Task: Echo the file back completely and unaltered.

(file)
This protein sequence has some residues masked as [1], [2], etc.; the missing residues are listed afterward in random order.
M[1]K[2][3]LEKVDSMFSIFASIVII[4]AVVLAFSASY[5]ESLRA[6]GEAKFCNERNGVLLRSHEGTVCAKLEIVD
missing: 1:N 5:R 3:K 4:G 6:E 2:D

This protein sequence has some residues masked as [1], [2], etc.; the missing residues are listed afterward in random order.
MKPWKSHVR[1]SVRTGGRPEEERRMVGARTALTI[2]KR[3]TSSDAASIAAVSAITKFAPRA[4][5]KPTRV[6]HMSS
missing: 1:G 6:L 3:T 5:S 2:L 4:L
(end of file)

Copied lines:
This protein sequence has some residues masked as [1], [2], etc.; the missing residues are listed afterward in random order.
M[1]K[2][3]LEKVDSMFSIFASIVII[4]AVVLAFSASY[5]ESLRA[6]GEAKFCNERNGVLLRSHEGTVCAKLEIVD
missing: 1:N 5:R 3:K 4:G 6:E 2:D

This protein sequence has some residues masked as [1], [2], etc.; the missing residues are listed afterward in random order.
MKPWKSHVR[1]SVRTGGRPEEERRMVGARTALTI[2]KR[3]TSSDAASIAAVSAITKFAPRA[4][5]KPTRV[6]HMSS
missing: 1:G 6:L 3:T 5:S 2:L 4:L